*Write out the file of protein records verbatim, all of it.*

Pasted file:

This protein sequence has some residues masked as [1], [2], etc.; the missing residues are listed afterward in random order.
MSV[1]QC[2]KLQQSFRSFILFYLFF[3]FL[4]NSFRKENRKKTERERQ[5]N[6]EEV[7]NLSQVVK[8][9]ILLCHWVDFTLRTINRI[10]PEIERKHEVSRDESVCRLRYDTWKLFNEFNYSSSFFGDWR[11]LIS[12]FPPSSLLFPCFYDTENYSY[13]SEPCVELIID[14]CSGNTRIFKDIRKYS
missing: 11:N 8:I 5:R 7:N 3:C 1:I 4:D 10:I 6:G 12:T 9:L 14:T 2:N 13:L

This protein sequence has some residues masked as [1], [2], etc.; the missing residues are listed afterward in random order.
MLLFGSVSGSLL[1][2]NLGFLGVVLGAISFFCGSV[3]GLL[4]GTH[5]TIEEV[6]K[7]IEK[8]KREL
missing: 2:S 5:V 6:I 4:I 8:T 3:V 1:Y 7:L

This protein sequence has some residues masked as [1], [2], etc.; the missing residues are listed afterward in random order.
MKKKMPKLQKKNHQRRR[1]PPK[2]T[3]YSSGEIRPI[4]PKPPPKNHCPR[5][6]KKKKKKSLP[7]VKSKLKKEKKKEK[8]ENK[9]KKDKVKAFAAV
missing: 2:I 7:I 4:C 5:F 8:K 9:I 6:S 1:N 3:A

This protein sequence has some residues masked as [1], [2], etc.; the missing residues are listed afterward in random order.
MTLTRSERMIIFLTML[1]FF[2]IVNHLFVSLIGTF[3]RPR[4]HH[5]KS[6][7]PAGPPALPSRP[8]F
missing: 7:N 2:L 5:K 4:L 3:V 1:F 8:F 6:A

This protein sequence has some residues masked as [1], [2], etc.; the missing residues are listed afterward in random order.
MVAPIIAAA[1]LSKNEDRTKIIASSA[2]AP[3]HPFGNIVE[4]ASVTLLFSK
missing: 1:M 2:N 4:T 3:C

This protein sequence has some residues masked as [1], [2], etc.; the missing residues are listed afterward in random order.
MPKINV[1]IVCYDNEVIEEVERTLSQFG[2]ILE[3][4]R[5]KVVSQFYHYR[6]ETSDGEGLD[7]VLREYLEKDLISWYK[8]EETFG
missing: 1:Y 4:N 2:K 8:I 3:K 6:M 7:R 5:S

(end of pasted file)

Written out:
This protein sequence has some residues masked as [1], [2], etc.; the missing residues are listed afterward in random order.
MSV[1]QC[2]KLQQSFRSFILFYLFF[3]FL[4]NSFRKENRKKTERERQ[5]N[6]EEV[7]NLSQVVK[8][9]ILLCHWVDFTLRTINRI[10]PEIERKHEVSRDESVCRLRYDTWKLFNEFNYSSSFFGDWR[11]LIS[12]FPPSSLLFPCFYDTENYSY[13]SEPCVELIID[14]CSGNTRIFKDIRKYS
missing: 11:N 8:I 5:R 7:N 3:C 1:I 4:D 10:I 6:G 12:T 9:L 14:T 2:N 13:L

This protein sequence has some residues masked as [1], [2], etc.; the missing residues are listed afterward in random order.
MLLFGSVSGSLL[1][2]NLGFLGVVLGAISFFCGSV[3]GLL[4]GTH[5]TIEEV[6]K[7]IEK[8]KREL
missing: 2:S 5:V 6:I 4:I 8:T 3:V 1:Y 7:L

This protein sequence has some residues masked as [1], [2], etc.; the missing residues are listed afterward in random order.
MKKKMPKLQKKNHQRRR[1]PPK[2]T[3]YSSGEIRPI[4]PKPPPKNHCPR[5][6]KKKKKKSLP[7]VKSKLKKEKKKEK[8]ENK[9]KKDKVKAFAAV
missing: 2:I 7:I 4:C 5:F 8:K 9:I 6:S 1:N 3:A

This protein sequence has some residues masked as [1], [2], etc.; the missing residues are listed afterward in random order.
MTLTRSERMIIFLTML[1]FF[2]IVNHLFVSLIGTF[3]RPR[4]HH[5]KS[6][7]PAGPPALPSRP[8]F
missing: 7:N 2:L 5:K 4:L 3:V 1:F 8:F 6:A

This protein sequence has some residues masked as [1], [2], etc.; the missing residues are listed afterward in random order.
MVAPIIAAA[1]LSKNEDRTKIIASSA[2]AP[3]HPFGNIVE[4]ASVTLLFSK
missing: 1:M 2:N 4:T 3:C

This protein sequence has some residues masked as [1], [2], etc.; the missing residues are listed afterward in random order.
MPKINV[1]IVCYDNEVIEEVERTLSQFG[2]ILE[3][4]R[5]KVVSQFYHYR[6]ETSDGEGLD[7]VLREYLEKDLISWYK[8]EETFG
missing: 1:Y 4:N 2:K 8:I 3:K 6:M 7:R 5:S